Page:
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Once, America had its own parrot

The Carolina parakeet was beautiful, and doomed. What could have driven it to extinction?

When European settlers arrived in North America, they were stunned to discover a gorgeous parrot.

The face of the Carolina parakeet was red; its head was yellow, its wings green. Measuring a foot or more from beak to tail, the parakeets thrived in noisy flocks from the Atlantic Coast to what is now Oklahoma.

“I have seen branches of trees as completely covered by them as they could possibly be,” John James Audubon wrote in 1830. When the parrots landed on a farmer’s field, “they present to the eye the same effect as if a brilliantly coloured carpet had been thrown over them.”

Within a century, the Carolina parakeet was gone. In 1918, the last captive died in a Cincinnati zoo. After a few possible sightings in the wild, the species was declared extinct.

Today, scientists are left with little information about the bird. But now a team of researchers has sequenced the genome of a specimen that died a century ago. The genome offers clues to how the Carolina parakeet became America’s native parrot millions of years ago, and how it disappeared.

And the research, published in the journal Current Biology, may help scientists save other birds from its fate.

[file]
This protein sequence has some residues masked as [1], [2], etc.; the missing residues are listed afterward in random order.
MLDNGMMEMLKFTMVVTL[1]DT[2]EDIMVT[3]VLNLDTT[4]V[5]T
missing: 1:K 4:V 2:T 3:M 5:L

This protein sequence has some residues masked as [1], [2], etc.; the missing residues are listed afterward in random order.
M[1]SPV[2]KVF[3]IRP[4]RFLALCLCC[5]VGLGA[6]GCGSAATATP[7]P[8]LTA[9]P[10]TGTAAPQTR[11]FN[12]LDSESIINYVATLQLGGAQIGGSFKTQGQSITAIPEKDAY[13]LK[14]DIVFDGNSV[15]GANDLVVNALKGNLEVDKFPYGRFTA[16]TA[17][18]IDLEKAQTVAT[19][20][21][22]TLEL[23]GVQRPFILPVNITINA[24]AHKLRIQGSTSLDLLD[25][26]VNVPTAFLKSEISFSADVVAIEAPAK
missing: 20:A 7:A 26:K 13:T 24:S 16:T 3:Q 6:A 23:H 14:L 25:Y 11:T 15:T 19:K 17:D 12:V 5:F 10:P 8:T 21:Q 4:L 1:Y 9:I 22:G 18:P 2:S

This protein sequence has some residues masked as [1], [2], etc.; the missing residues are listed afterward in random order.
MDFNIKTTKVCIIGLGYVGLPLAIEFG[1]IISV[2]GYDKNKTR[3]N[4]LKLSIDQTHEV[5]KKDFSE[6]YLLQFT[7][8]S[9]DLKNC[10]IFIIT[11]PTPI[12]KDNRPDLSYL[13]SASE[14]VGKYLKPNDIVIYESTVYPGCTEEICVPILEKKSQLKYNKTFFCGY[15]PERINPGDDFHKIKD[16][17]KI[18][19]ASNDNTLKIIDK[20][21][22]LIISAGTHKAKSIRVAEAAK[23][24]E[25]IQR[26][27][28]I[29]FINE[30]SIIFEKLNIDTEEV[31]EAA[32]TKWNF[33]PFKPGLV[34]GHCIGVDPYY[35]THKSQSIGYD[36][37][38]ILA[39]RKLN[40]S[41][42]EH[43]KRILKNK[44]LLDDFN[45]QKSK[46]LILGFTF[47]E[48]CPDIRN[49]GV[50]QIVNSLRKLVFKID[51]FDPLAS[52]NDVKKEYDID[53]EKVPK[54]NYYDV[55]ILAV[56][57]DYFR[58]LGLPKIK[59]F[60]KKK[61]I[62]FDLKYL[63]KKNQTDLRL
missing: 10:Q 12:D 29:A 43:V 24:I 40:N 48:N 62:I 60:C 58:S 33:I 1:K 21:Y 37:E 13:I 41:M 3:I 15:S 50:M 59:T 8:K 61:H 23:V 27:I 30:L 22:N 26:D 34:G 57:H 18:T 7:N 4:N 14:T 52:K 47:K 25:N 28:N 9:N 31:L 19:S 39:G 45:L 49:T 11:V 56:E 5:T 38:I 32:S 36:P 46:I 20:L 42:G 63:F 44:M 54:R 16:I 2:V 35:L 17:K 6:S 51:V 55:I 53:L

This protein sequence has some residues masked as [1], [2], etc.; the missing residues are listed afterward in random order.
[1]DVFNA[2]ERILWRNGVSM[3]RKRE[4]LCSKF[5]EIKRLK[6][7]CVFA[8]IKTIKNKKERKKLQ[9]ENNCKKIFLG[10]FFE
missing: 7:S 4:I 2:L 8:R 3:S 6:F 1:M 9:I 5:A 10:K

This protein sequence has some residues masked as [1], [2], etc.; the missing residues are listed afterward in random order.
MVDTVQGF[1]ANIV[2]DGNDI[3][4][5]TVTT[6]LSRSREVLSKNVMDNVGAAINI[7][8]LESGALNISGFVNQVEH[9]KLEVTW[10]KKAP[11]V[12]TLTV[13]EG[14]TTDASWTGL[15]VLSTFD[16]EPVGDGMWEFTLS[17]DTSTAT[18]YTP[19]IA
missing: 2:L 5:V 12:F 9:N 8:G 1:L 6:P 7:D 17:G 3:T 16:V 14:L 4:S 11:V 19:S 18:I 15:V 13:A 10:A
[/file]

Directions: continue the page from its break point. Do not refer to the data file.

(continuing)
The new study was led by Carles Lalueza-Fox, an evolutionary biologist at Pompeu Fabra University in Barcelona. In 2016, he was invited to examine a specimen preserved in a private collection.

The parakeet had been collected by the Catalan naturalist Marià Masferrer i Rierola sometime in the early 1900s. He did not record where he killed it.

Researchers had previously harvested bits of DNA from Carolina parakeets, but in recent years Dr. Lalueza-Fox and other experts have developed tools powerful enough to attempt to reconstruct all of the bird’s DNA — its entire genome.

The researchers drilled a piece of bone from the specimen’s leg and discovered billions of genetic fragments.

“The fact that we have a sample in such good condition is quite surprising,” said Pere Gelabert, who worked on the project as a graduate student with Dr. Lalueza-Fox. “There are a lot of human samples that are 100 years old that have no DNA.”

But how to assemble the fragments? The scientists needed to find another genome to serve as a guide. They chose a living relative, the sun parakeet of South America.

The sun parakeet’s DNA is so similar that the scientists were able to use it to organize the genetic fragments of the Carolina parakeet, producing an accurate reconstruction of the entire genome.

Josefin Stiller, a postdoctoral researcher at the University of Copenhagen, analyzed the genome to create a family tree for the Carolina parakeet. She and her colleagues determined that the Carolina parakeet’s lineage split from that of sun parakeets about 3 million years ago.

Dr. Stiller believes it’s no coincidence the Isthmus of Panama emerged around that time. Once North America and South America became connected, many species traveled from one continent to the other.

“Maybe the Carolina parakeet was one of these exchanges,” she said.

As the birds moved to temperate forests, they adapted. Dr. Lalueza-Fox found over 500 genetic mutations that likely altered the biology of the species.